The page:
A bunch of dried fruit is a much better snack than a chorizo ​​sandwich or a ham sandwich. This statement, far from the imagination of any kid from the eighties or nineties, seems reasonable to us today (for someone not allergic to nuts); but, in addition, it is increasingly supported by evidence. Eat Healthy It is not necessarily eat green. Eating healthy is substituting animal protein for vegetable protein. These are the nuances and what science is discovering.

Vegetables “are the undisputed allies of a healthy diet,” he explains in the Newtral.es podcast. It’s not the end of the world either cancer nutritionist Emilia Gómez-Pardo. The evidence has been growing for decades and in this regard there is no debate, says the expert, who remembers that ‘vegetable’ is not just stems and leaves. Another thing is to measure to what extent replacing the consumption of products of animal origin with vegetable protein implies an improvement in health or a prolongation of life.

Sabrina Schlesinger’s team, a doctor at the German Diabetes Center, set out to do this, who has reviewed a thirty studies that evaluated populations that had turned towards vegetarianism, veganism or, simply, had vegetable protein very present in their diet, prioritizing it over animal protein. And there the f take center stageroutes of vegetables, not the vegetables themselves.

The bottom line is that replacing red and processed meats with legumes and nutsrich in protein, helps to have a better cardiovascular health. Specifically, using vegetable protein in these latter foods, as opposed to animal protein in these specific meats, reduces the risk of heart or circulatory disease.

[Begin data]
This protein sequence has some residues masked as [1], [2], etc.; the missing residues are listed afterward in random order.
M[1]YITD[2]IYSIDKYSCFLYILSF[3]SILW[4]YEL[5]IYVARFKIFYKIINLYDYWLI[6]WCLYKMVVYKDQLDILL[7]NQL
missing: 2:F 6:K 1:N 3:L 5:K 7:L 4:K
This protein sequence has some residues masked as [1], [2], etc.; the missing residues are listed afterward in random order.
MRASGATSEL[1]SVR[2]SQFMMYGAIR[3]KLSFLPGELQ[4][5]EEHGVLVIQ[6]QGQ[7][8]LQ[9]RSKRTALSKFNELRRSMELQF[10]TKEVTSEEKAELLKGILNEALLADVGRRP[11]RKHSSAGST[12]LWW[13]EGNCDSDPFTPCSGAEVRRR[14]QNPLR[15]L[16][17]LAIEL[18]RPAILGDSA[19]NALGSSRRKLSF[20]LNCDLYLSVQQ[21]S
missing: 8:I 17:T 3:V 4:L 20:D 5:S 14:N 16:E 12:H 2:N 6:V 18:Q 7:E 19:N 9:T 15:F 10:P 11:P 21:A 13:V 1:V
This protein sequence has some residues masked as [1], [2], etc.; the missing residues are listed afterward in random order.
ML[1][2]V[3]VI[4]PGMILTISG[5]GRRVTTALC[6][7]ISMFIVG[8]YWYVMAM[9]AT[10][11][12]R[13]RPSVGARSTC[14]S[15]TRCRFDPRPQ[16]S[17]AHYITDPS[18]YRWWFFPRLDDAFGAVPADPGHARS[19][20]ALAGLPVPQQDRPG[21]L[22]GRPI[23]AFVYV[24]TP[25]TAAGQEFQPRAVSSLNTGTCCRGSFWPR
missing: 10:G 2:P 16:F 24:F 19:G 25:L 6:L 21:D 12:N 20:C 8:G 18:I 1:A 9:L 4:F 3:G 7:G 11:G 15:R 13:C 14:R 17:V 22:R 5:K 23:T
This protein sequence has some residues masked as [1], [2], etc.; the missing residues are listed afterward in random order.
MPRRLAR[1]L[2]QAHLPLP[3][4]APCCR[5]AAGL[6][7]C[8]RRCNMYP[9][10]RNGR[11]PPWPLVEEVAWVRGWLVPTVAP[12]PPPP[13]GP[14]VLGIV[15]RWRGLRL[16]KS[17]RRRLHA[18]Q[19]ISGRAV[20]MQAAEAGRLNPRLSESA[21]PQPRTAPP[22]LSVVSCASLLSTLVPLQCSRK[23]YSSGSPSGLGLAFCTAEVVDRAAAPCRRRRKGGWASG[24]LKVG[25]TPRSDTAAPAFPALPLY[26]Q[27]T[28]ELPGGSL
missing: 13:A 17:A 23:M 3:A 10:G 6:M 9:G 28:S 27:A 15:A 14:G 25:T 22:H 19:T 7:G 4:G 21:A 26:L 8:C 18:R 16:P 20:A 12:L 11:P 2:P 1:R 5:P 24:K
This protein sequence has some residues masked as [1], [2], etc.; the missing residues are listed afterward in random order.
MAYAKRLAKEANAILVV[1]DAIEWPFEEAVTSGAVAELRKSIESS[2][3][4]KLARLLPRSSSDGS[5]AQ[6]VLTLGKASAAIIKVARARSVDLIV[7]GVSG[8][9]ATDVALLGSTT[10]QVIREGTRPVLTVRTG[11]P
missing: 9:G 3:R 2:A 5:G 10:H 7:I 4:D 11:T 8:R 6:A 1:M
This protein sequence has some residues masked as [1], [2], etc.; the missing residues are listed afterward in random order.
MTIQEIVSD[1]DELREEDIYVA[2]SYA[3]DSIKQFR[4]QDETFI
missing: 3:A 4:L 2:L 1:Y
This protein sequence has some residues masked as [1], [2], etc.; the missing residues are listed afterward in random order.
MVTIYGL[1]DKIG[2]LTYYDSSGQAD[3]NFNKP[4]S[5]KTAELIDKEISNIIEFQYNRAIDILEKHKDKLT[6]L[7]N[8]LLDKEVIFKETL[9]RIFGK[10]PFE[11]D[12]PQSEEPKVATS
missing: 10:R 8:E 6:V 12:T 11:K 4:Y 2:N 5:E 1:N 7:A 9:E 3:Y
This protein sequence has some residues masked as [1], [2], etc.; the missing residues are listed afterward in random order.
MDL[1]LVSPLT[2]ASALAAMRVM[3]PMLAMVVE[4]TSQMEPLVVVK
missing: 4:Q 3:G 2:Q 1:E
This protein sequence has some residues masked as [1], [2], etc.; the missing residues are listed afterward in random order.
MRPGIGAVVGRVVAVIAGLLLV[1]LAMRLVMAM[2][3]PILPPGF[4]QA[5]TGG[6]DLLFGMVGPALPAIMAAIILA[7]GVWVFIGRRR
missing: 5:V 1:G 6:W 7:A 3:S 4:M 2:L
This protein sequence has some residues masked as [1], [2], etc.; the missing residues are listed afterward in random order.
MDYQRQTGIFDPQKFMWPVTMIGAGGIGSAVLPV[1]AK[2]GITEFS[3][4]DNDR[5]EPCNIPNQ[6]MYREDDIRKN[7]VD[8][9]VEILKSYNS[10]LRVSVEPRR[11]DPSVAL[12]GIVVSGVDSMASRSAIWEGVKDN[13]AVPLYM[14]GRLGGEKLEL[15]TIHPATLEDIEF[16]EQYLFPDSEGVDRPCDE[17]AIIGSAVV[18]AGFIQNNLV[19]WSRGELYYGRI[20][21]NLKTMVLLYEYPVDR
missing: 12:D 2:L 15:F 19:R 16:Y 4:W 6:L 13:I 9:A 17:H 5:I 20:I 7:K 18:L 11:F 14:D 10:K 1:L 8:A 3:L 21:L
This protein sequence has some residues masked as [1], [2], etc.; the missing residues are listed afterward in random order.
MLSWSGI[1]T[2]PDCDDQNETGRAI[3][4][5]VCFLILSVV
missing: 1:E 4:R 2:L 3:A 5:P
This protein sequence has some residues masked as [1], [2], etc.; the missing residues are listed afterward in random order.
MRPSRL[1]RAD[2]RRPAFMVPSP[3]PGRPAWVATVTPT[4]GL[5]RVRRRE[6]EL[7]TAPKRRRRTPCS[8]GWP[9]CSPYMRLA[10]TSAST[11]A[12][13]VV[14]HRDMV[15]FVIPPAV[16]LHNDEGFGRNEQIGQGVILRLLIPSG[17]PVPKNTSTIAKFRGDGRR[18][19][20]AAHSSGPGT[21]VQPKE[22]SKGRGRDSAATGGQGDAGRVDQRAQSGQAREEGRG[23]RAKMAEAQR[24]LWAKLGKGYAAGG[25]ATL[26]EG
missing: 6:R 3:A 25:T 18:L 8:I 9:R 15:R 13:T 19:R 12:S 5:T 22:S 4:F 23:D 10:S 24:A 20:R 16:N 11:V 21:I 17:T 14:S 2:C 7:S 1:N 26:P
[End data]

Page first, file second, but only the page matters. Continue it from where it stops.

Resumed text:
leave behind one mini hamburgera pair of sausages or slices of york ham and replacing those 50 grams of processed meat with up to 50 grams of nuts means reduce the risk of cardiovascular pathology by 27%. Replacing that meat protein with the same amount of legumes reduces the risk by 23%, according to this review.

Plant protein (not necessarily the vegan diet) saves lives

The researchers reviewed 37 previously published studies. With that, they have concluded in the magazine BMC Medicine that “there is increasing evidence that replacing foods of animal origin with foods of plant origin is associated with a lower risk of cardiovascular diseases (CVD), type 2 diabetes and mortality from all causes.

In this sense, Gómez-Pardo highlights the role of a plant-based diet in the prevention of multiple diseases, including cancers. “One in three deaths would be preventable with a diet rich in plant products,” she points out.

Although the benefit for the heart seems slightly greater with nuts than with legumes (“probably due to their beneficial fatty acids”), it is not even necessary to replace each meat dish with one of walnuts or almonds. “Let’s not forget that one of the healthiest foods there is are legumes,” recalls the nutritionist. The legumes They are very economical products and are a source of protein vegetable and a source of fiber. These two things are directly related to health,” he emphasizes.

Are the authors of this study pointing the way toward vegetarianism? In this work they do not give indications in this regard. “Our objective was to summarize and evaluate the evidence of replacing any animal-based foods with plant-based foods on cardiometabolic health and all-cause mortality in a systematic review and meta-analysis,” they note.